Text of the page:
A job to be done
Just about every interview like this touches on variations on "what about fake news?" We agree with our colleagues in legacy media that it’s bad to have stories spreading around that have the veneer of journalism but are unmoored from reality. But newspapers and broadcast outlets are not the only ones in the truth business. We are, too.
It’s also our job to sift through the overwhelming amount of information at our disposal and find the most useful, truthful stuff. We spend our days doing that sort of work, for journalism consumers through Taproot Edmonton and for our business clients through the B2B side of Taproot Publishing.
Our printing press moment
Zooming all the way out, it’s important to remember that we are living in revolutionary times when we consider our media, and it is completely understandable that we haven’t figured out how to deal with the fallout of the arrival of the new means of communication. When I say "our printing press moment," I’m thinking of Elizabeth Eisenstein’s The Printing Press as an Agent of Change, written in 1980 but highly applicable to our current situation.
What I do know is that desperately trying to restore things to how they were pre-internet is not only impossible but also undesirable. News Media Canada insists that only newspapers can ensure that local journalism survives. We disagree. And we have risked much more than the executives in those companies to try to make it so.
Would you like to join us on this journey? You can! Sign up for The Pulse for a weekday look at what’s happening in Edmonton. It’s free to read, because communities require reliable information to function, and paywalls stand in the way of that.
Should you wish to help even more, you can become a member, which helps us continue to do this work (it’s free to read, after all, but not free to produce) and makes it available to those who can’t afford to pay.
And, if you run a business or organization, we have other ways to work together that help you get the word out while helping us continue to serve our community.
We’re able to bring him on board thanks to the field placement program at MacEwan, which has an ongoing relationship with Taproot to provide real-world experience for journalism students, and the Venture for Canada internship program, which gives Canadian students and recent grads an opportunity to get entrepreneurship training and work experience at startups like ours.
We’re happy to have the opportunity to be a training ground, and we’re looking forward to having Jackson’s help to continue to pay attention to what’s going on in our city.
As we all wait for the votes to be counted in the United States, and brace ourselves for whatever comes next, you might not want to hear another single thing about any kind of election anywhere. I hear you.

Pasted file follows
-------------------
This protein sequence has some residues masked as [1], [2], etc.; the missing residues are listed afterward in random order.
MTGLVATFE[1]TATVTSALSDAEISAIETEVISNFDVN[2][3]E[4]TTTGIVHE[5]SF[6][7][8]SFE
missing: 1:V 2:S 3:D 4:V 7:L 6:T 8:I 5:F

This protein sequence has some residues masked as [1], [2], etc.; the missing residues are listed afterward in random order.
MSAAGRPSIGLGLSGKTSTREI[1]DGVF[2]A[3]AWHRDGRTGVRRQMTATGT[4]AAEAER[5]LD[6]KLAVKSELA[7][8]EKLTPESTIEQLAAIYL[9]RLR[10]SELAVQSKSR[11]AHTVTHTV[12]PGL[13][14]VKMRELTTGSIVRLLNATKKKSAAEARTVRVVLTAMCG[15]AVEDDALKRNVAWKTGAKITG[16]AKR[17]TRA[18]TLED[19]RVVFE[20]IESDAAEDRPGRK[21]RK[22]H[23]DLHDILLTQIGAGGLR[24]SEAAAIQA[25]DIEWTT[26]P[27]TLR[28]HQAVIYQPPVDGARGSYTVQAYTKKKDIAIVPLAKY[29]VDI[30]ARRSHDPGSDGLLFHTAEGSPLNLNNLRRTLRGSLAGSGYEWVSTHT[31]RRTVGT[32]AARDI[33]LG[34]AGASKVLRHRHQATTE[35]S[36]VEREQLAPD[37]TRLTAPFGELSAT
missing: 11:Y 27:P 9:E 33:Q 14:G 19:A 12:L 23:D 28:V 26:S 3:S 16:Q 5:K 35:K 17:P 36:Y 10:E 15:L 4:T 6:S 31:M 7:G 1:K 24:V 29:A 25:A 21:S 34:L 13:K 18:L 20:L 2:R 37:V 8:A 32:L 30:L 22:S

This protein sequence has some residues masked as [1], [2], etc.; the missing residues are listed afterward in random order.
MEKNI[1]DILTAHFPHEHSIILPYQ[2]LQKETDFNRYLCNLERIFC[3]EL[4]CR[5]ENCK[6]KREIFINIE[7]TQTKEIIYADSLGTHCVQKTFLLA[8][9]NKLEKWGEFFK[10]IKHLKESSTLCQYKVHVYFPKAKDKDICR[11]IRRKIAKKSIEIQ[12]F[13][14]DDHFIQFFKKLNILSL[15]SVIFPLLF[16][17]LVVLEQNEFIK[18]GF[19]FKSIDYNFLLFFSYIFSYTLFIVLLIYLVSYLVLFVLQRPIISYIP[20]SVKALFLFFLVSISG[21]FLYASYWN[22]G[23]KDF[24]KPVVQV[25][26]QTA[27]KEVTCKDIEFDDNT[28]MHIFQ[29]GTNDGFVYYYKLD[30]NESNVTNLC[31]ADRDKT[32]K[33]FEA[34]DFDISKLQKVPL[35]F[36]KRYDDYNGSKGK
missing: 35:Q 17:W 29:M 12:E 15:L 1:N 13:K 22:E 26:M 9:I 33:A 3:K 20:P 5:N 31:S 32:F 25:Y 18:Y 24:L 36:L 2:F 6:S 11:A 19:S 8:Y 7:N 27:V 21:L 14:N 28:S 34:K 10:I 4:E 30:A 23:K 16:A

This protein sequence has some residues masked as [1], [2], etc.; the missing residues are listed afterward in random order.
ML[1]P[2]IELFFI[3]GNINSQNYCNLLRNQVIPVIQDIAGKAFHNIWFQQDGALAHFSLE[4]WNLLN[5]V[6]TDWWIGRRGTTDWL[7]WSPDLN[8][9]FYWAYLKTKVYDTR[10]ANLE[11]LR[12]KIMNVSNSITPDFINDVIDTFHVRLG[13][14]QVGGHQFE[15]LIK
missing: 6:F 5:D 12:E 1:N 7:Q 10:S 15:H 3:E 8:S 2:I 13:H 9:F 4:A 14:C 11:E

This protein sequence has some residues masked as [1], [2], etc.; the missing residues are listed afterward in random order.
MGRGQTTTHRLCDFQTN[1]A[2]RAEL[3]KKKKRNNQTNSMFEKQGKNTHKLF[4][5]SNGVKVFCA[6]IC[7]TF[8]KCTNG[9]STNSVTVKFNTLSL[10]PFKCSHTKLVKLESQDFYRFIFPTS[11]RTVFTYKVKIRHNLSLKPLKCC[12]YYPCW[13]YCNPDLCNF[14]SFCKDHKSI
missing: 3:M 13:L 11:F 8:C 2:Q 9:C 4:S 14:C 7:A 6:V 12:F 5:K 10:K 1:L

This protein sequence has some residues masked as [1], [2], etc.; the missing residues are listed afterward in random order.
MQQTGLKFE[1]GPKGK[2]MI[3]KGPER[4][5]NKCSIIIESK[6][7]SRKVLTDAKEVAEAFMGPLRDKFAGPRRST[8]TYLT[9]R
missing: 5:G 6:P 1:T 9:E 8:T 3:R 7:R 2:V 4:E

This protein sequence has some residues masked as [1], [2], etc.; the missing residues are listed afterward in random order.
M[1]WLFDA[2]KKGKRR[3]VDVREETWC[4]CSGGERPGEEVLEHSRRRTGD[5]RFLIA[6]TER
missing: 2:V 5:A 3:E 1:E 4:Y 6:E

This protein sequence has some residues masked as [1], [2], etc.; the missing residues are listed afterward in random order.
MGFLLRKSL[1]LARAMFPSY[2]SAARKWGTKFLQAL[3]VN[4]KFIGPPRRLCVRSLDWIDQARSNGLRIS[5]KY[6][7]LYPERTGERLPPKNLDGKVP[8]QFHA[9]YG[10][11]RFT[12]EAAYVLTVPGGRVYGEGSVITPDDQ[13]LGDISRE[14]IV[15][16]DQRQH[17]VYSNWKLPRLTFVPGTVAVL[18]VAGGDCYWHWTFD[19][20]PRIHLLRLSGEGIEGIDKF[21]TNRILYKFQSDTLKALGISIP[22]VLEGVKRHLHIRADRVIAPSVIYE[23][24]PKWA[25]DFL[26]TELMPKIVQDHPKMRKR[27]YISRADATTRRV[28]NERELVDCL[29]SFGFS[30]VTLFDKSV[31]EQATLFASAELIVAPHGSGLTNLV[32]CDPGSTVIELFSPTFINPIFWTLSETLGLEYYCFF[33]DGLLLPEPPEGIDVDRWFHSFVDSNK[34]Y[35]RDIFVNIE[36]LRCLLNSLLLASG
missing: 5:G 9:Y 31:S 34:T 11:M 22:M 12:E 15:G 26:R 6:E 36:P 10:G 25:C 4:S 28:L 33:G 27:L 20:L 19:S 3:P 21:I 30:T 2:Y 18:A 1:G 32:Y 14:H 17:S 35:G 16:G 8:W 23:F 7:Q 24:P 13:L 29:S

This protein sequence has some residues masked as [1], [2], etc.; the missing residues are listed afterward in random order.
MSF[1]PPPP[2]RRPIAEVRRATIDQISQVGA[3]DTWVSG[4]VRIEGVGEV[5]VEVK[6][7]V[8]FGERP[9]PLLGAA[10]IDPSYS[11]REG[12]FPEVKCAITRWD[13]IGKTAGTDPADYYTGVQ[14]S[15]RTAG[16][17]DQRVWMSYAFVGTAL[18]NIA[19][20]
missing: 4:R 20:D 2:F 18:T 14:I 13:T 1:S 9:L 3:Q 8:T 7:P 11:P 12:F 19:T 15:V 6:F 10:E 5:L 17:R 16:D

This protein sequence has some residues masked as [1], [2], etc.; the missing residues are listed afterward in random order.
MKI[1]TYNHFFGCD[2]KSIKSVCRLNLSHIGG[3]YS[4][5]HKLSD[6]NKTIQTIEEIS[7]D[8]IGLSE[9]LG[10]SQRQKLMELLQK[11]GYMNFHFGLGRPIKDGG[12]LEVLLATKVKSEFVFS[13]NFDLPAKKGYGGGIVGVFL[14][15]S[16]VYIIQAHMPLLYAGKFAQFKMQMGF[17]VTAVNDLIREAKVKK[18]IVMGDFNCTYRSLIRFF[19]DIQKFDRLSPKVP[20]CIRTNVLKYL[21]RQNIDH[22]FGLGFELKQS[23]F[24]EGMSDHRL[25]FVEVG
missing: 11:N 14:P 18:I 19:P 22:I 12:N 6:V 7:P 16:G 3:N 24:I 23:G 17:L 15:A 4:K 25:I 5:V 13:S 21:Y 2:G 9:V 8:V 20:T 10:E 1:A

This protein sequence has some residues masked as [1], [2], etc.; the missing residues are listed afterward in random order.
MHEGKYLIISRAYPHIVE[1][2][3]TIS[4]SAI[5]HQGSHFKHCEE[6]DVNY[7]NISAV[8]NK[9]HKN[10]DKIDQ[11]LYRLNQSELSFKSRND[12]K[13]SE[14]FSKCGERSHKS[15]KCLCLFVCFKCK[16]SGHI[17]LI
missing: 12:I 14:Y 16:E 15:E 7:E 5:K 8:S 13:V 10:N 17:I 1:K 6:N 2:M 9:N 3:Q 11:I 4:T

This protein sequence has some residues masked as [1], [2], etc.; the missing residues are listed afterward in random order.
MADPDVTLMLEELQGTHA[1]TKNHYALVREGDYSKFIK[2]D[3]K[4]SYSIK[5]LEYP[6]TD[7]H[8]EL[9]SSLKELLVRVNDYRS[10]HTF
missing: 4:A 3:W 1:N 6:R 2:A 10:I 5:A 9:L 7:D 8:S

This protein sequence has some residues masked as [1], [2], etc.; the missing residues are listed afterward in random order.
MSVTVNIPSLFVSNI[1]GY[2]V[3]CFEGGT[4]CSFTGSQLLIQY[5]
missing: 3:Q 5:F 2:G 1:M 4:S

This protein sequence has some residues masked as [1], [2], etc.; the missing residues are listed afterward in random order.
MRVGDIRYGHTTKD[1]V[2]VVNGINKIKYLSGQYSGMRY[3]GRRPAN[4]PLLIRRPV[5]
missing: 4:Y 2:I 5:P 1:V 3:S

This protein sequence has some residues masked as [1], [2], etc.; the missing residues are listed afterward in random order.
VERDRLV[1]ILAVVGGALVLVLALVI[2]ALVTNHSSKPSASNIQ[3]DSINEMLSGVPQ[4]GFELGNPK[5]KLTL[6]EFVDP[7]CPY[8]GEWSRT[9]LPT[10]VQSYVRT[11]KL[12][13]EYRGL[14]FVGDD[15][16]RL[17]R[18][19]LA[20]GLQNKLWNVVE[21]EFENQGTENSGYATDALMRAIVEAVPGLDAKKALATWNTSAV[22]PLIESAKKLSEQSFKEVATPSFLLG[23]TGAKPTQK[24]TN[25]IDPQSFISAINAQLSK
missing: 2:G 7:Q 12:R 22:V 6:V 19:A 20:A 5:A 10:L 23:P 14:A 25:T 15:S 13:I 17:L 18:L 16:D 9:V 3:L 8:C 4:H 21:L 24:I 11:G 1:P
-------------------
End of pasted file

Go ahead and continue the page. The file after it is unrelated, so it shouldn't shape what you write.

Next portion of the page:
But we will have a civic election here next October, and the candidates we choose will have more effect on our day-to-day lives than anything that happens south of the border, however overwhelming it may be right now. We really want to make sure Taproot equips voters to make informed decisions and alerts candidates to what is important for them to address.
The point of the People’s Agenda method — which aims to find out what issues Edmontonians want the candidates to be talking about as they compete for votes in the 2021 municipal election — is to act as an antidote to coverage that focuses on who’s ahead and who’s behind, i.e. the infamous “horse race” that relies so heavily on polling. It’s also a way to keep the focus on real things that city council has to make decisions about, rather than sniping or gaffes or “us vs them” appeals.
Here’s an update on the progress we’ve made so far:
We have welcomed Rob Houle to our steering committee. You may have heard him before on Speaking Municipally — on Episode 92 he spoke about council’s decision not to reduce the police budget, and on Episode 100 he talked about the city’s new Indigenous ward names. He joins Elise Stolte to help us stay accountable on our goals to hear from as wide and diverse a swath of Edmontonians as possible.
We’ve figured out how we’re going to follow up with the respondents who gave us permission to do so. This may seem like a very small step, and it is, but we hadn’t come up with a procedure for that when we launched this thing, and now we have. We expect that these follow-up conversations and calls will lead to story ideas, which we will start assigning and publishing soon. This is how we will make sure we go deeper than superficial surveys and get closer to the kind of deep listening that Elise is doing with her Groundwork project.
It’s clear from the first hundred or so responses that some common themes are coalescing. We still have a lot more people to reach out to and hear from, but there’s enough early consensus on several topics to indicate a preliminary agenda. So we’ll be putting that together and publishing it soon, in hopes that it prompts further responses.
We’re working out a less aggressive timeline. The election is less than a year away, but that’s still pretty far down the road. For various reasons, we were planning to do a lot of response-gathering and listening in the fall, with a view to launching our coverage in January. We’ve since taken a step back to give the outreach process a little more air while altering the rest of the plan so you can see actual stories and not just progress reports sooner.
That may be more information than you require, but transparency is a good policy.
For examples of some of the responses we’ve seen so far, keep an eye on the Council Roundup, where we update the numbers every week.